Mc Farland, WI (Vocus) February 9, 2010
With falls being the leading cause of death in the construction field, everyone knows that fall protection equipment is crucial. OSHA requires one of the following systems when workers are exposed to falls more than 6 feet: guardrail systems, fall arrest system or a safety net system. But what types of fall protections are the best? What’s the safest and what do safety experts recommend? The Snug Harness safety experts reveal to help companies figure it out.
Understandably, these questions are complex and are difficult to quantify because they are influenced by situation, cost and on-site resources.
Most safety experts prefer passive fall protection systems over active fall protection systems. Passive systems, like guardrails, don’t require active participation by the user which means there is less opportunity for human error. Also, preventing falls is always better than trying to lessen the injuries that occur from an actual fall which is what active fall protection does.
There are two different guardrail systems: Free Standing Systems that need to be installed each time and Collapsible Systems (installed and then fold down when not in use). The later system is often used by maintenance crews who need regular access to the roof but need to be put away when not in use.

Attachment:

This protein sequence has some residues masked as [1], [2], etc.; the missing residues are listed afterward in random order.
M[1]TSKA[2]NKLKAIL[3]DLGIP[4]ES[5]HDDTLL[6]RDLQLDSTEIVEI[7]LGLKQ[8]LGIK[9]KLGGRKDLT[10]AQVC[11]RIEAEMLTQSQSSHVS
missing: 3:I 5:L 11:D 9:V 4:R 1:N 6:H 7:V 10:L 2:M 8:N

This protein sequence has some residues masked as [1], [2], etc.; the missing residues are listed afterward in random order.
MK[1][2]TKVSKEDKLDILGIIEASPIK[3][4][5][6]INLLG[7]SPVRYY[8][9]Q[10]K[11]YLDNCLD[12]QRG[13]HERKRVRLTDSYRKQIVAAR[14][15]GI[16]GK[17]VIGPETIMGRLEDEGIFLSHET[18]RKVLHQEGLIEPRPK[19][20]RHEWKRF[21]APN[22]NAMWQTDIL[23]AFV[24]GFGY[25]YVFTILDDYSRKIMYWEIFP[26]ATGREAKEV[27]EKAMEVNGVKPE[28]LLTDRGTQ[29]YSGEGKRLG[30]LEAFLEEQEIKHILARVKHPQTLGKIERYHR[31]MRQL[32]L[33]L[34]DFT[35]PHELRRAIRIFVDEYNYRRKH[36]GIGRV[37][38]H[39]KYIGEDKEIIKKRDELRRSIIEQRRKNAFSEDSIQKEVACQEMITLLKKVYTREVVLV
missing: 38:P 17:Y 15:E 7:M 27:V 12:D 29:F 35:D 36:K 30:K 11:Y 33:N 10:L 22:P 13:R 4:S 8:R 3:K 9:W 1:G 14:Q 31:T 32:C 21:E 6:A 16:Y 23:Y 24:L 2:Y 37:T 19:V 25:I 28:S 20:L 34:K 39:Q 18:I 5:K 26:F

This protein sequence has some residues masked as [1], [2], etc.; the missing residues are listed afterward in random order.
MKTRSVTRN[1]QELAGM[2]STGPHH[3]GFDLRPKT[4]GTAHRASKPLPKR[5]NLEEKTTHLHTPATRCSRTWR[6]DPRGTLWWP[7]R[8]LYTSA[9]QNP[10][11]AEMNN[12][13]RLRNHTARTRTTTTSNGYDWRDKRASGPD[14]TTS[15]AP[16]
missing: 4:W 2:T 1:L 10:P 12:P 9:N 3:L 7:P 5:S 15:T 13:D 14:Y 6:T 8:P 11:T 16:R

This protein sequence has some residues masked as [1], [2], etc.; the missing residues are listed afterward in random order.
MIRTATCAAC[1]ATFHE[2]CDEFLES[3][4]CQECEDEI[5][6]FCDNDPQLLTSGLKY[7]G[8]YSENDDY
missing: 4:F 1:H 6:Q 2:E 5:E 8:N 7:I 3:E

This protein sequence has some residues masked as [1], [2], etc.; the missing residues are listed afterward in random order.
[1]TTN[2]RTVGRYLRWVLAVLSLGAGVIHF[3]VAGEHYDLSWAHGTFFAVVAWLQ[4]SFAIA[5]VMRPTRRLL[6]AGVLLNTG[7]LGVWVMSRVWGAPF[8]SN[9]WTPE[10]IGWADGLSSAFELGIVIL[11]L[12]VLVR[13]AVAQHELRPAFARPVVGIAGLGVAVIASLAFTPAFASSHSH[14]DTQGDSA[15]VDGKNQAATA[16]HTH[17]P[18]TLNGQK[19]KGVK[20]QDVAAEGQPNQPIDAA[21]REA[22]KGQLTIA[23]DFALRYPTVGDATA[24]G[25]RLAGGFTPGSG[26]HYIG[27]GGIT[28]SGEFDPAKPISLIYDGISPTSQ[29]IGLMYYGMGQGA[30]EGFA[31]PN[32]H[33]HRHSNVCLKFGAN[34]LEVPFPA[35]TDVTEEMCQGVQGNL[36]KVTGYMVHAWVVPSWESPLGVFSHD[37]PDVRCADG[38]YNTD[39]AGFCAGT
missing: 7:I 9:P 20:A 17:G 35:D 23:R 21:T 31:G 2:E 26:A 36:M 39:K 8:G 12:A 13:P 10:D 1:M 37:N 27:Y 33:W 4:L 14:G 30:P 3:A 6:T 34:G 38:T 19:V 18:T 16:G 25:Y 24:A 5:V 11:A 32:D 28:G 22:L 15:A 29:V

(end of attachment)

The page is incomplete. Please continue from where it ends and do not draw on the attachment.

So why aren’t guardrail systems predominately used if they are often preferred? One big reason is the upfront cost of guardrail systems. A guardrail system is initially more expensive than a simple harness and lanyard. However, once all the costs involved are considered, many find that the long term benefits outweigh the initial costs.
The first benefit is the cost efficiency of time and energy invested when using guardrails over fall harnesses. Guardrail systems allow workers full freedom of movement since they are not tethered. This means employees can work faster and in a less hindered manner which increases productivity so work projects get done faster.
Secondly, Guardrail systems can protect multiple workers while fall harnesses need to be bought for each individual.
Thirdly, Guardrail systems can be used over and over at different sites like harnesses but, unlike harnesses which have life expectancy, guardrails have no life expectancy as long as force ratings are met.
And lastly, Guardrail systems are needed when fall harnesses aren’t feasible because there is no place to provide an anchor point. Many roofs use gypsum concrete which can’t have anchors installed into because it won’t hold up to the weight required by anchors.
After looking into all the complex issues of fall protection systems, initial barriers, such as cost, can be justified. Companies are encouraged to study long term benefits and cost before making their ultimate choice.